Podcasts & RSS Feeds
Most Active Stories
- 'We Don't Know Each Other': Film Explores Tension Between Africans & African Americans
- Here's What The Big I-90 Closure Will Look Like. How Will You Survive?
- Study Finds MRSA 'Superbug' Lurking At Washington Firehouses
- Washington Secretly Competed For Tesla ‘Gigafactory' Worth Thousands Of Jobs
- 5 Reasons Eating Bugs Could Save The World, According To Seattle's Own 'Bug Chef'
News & Music Contributors
Thu August 1, 2013
State Promising Extensive Review for Proposed Coal Exports
Environmentalists are applauding the state Department of Ecology, which announced it will conduct an extensive review of the proposed coal export terminal at Cherry Point near Bellingham.
Ecology’s portion of the project’s environmental impact statements will include statewide analysis of up to 18 coal trains a day traveling through Washington communities, including the effects on human health and traffic. The agency says it will also evaluate the project’s potential contribution to greenhouse gas emissions—even those caused when the exported coal is burned overseas.
And that’s something the Army Corps of Engineers announced last month it would not include in its review.
Whatcom County will also limit its analysis to on-site and nearby impacts.
But Ecology said its larger scope is due in no small part to the thousands of comments submitted during public hearings.
Becky Kelly, with the Washington Environmental Council, says the people spoke and state government listened, and is taking its responsibility seriously.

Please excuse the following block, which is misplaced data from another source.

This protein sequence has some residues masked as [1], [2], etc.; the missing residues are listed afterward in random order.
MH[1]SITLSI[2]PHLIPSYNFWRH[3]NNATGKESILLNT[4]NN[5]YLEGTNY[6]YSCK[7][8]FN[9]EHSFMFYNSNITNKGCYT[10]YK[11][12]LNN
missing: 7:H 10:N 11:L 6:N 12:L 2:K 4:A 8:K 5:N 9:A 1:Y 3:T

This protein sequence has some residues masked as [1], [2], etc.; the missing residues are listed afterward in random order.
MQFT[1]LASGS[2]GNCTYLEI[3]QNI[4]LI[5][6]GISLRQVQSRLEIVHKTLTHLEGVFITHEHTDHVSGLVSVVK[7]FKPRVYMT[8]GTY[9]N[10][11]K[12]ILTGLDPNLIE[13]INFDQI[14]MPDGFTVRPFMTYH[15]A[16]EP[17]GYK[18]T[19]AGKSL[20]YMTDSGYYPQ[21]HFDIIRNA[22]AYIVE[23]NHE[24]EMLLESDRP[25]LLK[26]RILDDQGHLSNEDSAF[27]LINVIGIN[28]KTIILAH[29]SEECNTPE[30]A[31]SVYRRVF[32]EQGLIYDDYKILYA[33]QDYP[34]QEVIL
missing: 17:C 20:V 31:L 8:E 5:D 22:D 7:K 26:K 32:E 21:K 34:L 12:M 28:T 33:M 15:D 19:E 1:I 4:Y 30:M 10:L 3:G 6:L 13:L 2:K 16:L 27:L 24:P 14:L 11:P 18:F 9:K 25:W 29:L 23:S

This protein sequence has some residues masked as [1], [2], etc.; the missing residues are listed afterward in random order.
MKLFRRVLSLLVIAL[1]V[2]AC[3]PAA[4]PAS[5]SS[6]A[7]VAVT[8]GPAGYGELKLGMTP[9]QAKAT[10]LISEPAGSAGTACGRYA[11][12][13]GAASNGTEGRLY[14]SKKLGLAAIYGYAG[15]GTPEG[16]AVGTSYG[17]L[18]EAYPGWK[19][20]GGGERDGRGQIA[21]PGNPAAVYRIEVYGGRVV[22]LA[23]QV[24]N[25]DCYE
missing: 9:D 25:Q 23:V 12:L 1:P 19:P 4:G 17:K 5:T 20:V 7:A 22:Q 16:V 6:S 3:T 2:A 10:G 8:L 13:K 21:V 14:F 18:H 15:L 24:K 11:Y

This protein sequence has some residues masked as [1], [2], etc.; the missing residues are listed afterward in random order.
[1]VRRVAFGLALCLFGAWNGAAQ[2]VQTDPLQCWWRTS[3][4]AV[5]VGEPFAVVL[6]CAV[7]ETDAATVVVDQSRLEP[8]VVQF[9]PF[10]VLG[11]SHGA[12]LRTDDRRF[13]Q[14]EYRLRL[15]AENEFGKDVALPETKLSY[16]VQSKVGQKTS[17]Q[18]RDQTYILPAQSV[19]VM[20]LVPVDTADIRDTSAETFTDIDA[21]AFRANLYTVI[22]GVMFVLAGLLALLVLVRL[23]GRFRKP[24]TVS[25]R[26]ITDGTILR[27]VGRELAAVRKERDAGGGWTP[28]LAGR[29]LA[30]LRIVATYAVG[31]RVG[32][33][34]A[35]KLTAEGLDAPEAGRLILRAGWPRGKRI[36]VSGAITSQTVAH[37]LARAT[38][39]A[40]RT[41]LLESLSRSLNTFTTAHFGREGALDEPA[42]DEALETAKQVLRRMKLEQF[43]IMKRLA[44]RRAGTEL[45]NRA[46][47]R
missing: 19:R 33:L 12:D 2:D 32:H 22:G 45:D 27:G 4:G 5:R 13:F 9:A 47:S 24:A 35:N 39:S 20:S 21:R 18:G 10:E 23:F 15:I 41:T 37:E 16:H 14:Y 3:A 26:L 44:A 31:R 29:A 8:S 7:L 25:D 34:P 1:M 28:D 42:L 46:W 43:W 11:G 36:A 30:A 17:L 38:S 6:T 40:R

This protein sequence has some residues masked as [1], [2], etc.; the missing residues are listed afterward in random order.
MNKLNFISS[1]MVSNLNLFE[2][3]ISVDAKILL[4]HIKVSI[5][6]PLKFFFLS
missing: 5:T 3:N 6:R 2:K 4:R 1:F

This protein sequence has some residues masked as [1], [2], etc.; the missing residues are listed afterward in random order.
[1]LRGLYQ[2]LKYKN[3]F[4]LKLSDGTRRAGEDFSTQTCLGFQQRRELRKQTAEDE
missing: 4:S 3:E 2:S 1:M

She says the broad scope will “really help the public understand what this would mean for their communities, for their families, for their health,” Kelly said. “And that’s what the law requires and they intend to follow the law and they intend to give people the information that we all need, to know what this coal export would mean for our communities.”
Supporters of the proposed terminals, both at Cherry Point and in Longview, are concerned the broad scope of the environmental review could interfere with trade.
Lauri Hennessey with the Alliance for Northwest Jobs and Exports says Ecology is departing from interstate commerce laws that have previously protected rail. And she says some communities are using coal as a way to express their frustration about rail traffic, which will increase regardless, as the economy recovers.
“The reality is that there’s a very good chance that this particular commodity could be exported through British Columbia, in which case it would still be on the same rail line, it would still be coming through the Northwest. It would just be exported somewhere else,” Hennessey said.
She says there are many unanswered questions and supporters of the proposed terminal will continue to work closely with the lead agencies.
They expect a draft environmental impact study to be ready for public comment in about two years.